In 1730 a small booklet entitled Regléments de la Societé des Arts announced to the learned world the constitution of the Societé des Arts, a Parisian assembly of artisans and savants that would soon grow to over a hundred members. The aim of the Societé was to bring together people with different kinds of expertise: those who practiced the arts and those whose knowledge could bring the arts to perfection. The perfecting of the arts that flourished in Paris was indeed the main goal of the Societé. Recruiting the best among the artisans the city had to offer, the Societé intended to work on a number of projects that ranged from mathematical instrument making to textile manufacturing, from the art of making glass for optical instruments to animal economy.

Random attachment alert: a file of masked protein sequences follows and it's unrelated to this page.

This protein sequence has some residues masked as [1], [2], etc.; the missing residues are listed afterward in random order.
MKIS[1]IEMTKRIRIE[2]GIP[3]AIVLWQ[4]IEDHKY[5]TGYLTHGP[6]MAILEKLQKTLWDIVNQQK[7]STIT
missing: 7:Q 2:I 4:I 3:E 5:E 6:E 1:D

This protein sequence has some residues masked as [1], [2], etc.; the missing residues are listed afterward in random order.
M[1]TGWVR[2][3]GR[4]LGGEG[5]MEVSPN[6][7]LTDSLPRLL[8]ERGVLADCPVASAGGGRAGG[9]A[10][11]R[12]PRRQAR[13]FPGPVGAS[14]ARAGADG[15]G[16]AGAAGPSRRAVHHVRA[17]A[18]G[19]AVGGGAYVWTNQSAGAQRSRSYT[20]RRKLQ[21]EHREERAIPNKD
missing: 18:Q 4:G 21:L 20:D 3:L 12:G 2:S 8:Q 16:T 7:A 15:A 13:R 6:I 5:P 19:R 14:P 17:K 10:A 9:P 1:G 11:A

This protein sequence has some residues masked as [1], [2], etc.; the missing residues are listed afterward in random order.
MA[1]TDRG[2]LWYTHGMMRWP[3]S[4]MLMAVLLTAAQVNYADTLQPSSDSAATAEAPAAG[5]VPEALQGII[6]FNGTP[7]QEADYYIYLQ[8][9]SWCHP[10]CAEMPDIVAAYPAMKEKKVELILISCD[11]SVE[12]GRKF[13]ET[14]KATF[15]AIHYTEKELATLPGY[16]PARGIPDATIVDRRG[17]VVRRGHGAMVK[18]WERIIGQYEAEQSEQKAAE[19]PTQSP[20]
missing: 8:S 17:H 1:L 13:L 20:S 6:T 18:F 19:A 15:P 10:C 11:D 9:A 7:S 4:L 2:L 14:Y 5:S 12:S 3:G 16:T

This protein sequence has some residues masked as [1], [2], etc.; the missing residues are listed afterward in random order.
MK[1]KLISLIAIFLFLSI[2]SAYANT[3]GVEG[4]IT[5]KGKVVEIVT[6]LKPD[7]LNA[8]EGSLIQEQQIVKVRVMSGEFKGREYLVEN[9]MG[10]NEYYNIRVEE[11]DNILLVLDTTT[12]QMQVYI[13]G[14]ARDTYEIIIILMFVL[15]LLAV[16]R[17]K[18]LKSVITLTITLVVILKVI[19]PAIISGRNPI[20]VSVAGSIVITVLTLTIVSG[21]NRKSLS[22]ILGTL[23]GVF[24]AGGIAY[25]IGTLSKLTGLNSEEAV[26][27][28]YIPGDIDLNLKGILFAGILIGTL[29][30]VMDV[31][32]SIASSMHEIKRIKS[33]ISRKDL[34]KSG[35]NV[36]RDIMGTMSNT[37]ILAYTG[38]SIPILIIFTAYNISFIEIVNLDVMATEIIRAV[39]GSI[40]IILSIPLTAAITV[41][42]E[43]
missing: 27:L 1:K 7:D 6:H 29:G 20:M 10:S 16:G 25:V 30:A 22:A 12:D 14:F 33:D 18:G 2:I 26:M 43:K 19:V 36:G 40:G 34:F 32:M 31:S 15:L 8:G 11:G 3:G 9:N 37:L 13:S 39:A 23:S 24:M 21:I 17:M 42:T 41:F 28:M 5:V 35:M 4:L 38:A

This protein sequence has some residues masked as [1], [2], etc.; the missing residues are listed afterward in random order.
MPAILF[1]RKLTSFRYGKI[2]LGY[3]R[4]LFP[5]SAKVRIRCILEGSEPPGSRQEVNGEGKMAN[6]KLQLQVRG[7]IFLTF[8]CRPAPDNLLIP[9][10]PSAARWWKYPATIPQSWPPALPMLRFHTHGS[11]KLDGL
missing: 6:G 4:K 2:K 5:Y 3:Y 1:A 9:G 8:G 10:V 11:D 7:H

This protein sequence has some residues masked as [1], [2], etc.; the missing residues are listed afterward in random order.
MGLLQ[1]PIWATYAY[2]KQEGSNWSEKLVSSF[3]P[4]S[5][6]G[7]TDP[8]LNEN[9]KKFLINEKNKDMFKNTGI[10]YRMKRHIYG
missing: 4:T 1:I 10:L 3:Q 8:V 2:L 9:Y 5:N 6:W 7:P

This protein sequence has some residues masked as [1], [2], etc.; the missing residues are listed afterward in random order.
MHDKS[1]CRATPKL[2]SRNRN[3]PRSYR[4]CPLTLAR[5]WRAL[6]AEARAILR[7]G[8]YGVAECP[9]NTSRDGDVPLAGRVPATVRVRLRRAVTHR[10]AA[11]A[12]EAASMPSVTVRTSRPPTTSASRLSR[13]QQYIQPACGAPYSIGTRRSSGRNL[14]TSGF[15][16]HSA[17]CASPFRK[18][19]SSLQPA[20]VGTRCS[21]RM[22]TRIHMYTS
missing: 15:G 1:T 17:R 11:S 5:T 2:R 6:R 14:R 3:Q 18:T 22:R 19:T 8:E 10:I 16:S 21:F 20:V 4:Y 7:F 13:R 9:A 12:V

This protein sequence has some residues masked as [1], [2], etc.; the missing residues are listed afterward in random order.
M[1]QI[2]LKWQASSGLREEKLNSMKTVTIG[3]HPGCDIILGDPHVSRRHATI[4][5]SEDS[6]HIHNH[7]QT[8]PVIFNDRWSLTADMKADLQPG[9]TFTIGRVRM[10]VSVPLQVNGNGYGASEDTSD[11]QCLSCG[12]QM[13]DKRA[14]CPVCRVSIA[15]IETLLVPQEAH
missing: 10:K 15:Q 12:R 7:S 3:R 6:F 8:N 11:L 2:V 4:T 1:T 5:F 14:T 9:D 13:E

My project (conducted in collaboration with Olivier Courcelle) focuses on the Parisian Societé des Arts’ program - the perfecting of the arts - and its significance in the context of Paris urban culture and of French mercantilist economy. What did it mean to perfect the arts? What kind of resources, both cultural and material, did the members of the Societé des Arts mobilize in order to achieve this goal? Whereas the short life of the Societé had been previously understood as evidence of its weakness with respect to the more powerful Académie des Sciences, I argue that several of its members continued to carry out the Societé’s program even after its dissolution, whether at the Académie – if they became academicians – or in other contexts. In my analysis, the Societé des Arts is not presented as the Académie des Sciences’s competitor, but rather as a key moment in which craft knowledge and the sciences collaborated in the formulation of a normative program for the arts that would exert influence on the political economy of the Bureau of Commerce, as well as on a number of cultural activities promoted by members of the Académie des Sciences.